Sfl and lexical cohesion (gianna, maira)
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Sfl and lexical cohesion (gianna, maira)

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Sfl and lexical cohesion (gianna, maira) Sfl and lexical cohesion (gianna, maira) Document Transcript

  • Students: Di Dino, Giana and Dominguez Sala, Maira Nair English Grammar IISummaries of: Systemic Functional Grammarand Lexical Cohesion.Students: Di Dino, Giana and Dominguez Sala, MairaNair. Página 1 de 3
  • Students: Di Dino, Giana and Dominguez Sala, Maira NairSystemic Functional Linguistics Systemic Functional Linguistics or Grammar is a network of systems and choices, thatlanguage offers to the speaker/writer to convey meaning or to express his/her intentions throughdifferent possibilities as regards semantics, phonology/graphology and lexicogrammar. It dealswith the structural organization of English clauses (Constituency); phrases and sentences, from asimple clause to more complex ones (Rank); meanings of language in use in the textual processesof social life, or the sociosemantics of text; construct a grammar for purposes of text analysis.Michael Holliday in 1960 developed the analysis of SFL. The main difference with the formalgrammar (that focuses on semantics, syntax and word classes) is that the functional grammardeals with the meaning of the language in a contextualized situation. According to this theory, it ispossible to find many different meanings analyzing a piece of language from different angles, fromdifferent social contexts.Michael Holliday said that the application on SFG is “to understand the quality of texts: why a textmeans what it does and why it is valued as it is.”E.g.: In the short story “The Happy Prince”, the phrase “Swallow, Swallow, Little Swallow” has aspecial meaning because of its context; while in another context it’s just a phrase to call aSwallow, in this one denotes that the Prince is begging the Swallow to stay for another night tohelp him assist poor people.Lexical Cohesion Página 2 de 3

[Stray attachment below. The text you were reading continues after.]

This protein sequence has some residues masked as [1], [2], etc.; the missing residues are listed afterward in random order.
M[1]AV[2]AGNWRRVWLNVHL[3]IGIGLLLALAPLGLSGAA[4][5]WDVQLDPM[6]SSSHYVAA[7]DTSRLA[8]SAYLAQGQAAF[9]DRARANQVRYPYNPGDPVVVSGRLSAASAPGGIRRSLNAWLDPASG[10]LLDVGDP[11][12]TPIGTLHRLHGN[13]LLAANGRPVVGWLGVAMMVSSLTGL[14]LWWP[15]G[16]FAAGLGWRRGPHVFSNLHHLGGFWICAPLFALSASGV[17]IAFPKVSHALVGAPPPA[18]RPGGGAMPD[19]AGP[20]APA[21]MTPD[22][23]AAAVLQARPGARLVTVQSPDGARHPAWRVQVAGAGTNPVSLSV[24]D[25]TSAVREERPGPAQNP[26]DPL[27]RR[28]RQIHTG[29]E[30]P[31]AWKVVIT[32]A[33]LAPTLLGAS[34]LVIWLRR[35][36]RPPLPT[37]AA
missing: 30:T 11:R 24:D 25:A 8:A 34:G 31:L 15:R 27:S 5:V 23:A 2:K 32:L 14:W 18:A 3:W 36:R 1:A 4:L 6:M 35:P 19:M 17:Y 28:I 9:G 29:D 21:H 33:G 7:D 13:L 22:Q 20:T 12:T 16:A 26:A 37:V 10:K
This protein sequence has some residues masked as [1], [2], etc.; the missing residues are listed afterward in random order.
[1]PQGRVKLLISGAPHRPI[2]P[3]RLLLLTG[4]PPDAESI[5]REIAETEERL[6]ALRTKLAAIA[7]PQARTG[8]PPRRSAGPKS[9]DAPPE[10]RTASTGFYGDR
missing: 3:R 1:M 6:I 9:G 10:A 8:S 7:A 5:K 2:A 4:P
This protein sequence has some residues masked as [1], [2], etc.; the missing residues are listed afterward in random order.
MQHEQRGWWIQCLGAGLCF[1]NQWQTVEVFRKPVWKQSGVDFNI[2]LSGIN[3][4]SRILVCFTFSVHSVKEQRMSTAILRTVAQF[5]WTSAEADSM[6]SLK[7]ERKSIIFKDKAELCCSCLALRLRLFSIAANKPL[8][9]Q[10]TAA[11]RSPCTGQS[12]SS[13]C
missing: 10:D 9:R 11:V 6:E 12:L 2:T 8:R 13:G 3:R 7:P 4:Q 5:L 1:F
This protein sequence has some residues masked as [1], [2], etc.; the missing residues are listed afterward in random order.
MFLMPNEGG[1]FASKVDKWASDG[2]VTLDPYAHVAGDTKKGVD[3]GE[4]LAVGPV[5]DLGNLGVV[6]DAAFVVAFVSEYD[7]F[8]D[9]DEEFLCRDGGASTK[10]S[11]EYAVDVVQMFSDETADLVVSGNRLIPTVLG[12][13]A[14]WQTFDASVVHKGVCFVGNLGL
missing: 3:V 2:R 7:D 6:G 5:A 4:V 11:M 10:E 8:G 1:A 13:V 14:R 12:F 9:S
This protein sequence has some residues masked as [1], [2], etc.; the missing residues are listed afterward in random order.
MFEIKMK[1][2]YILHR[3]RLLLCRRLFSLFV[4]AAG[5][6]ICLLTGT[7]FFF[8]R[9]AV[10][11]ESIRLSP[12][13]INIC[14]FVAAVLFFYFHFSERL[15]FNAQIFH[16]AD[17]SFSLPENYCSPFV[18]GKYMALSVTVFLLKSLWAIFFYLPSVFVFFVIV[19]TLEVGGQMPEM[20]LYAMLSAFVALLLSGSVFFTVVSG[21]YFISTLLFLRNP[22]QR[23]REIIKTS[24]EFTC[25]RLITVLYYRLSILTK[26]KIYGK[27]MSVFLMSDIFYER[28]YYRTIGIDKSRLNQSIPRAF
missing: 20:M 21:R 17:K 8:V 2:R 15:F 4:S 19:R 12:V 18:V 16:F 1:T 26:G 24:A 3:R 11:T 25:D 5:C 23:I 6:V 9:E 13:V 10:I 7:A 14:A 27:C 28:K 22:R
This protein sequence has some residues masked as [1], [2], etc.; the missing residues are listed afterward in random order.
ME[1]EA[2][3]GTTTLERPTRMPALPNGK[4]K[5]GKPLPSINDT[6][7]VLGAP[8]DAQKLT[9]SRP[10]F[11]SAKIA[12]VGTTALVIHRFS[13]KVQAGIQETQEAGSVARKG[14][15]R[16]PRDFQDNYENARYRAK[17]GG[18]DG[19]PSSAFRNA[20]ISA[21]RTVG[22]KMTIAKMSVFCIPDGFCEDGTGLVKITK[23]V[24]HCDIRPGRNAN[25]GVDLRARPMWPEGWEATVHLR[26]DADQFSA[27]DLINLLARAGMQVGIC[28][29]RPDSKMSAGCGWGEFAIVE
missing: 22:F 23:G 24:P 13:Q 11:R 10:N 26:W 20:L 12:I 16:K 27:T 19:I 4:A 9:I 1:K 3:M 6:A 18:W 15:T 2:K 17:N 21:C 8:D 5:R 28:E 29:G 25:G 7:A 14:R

• Students: Di Dino, Giana and Dominguez Sala, Maira NairLexical cohesion is an important dimension of cohesion, it is a way of describing how words in atext relate to each other. Lexical cohesion refers to how the speaker/writer uses lexical items(nouns, verbs, adjectives, adverbs) and event sequences to relate the text to its area of focus orits field. This type of cohesion operates between units which encode lexical content, such asnouns, main verbs, adverbs and adjectives which are called open-class items. The close-classitems are the grammatical words (prepositions, pronouns, articles and auxiliary verbs) becausethey do not encode lexical content.There are two main kinds of lexical relations between words:Taxonomic lexical relations, which deal with the relation between one lexical item with anotherthrough class/sub-class or part/ whole relations. Inside this category there are two more branches,Classification, which studies the relationship between a superordinate term and its members (co-hyponomy, class/sub-class, contrast, similarity, synonymy and repetition), and Composition, thatstudies the part/whole relationship between lexical items (meronymy or co-meronymy)Expectancy relations, which deal with the predictable relation between process and the doer ofthat process.A lexical string is a list of all the lexical items that occur sequentially in a text that can be relatedto an immediately prior word or to a head word (taxonomically or expectancy relations) that cancapture the lexical cohesion and give texture to a text.E.g.:Swallow: (his) wings - (his) courtship - (his) wing - (his) wings - little swallow - personal remarks -(his) wings - (had) a good heart - bird’s wings - (his) wings - dead bird - dead swallow - (the)dead bird - (this) little bird – his beak *Prince: Happy Prince- statue- sapphires- ruby- his sword-hilt- wonderful statue- an angel- on thetall column- the feet of the Happy Prince- the eyes- tears- his face- golden cheeks- human heart-the beautiful sapphire- Prince’s shoulder- the lips- leaden heart- beggar- the metal- broken leadheart ** some repeated nouns were omitted. Página 3 de 3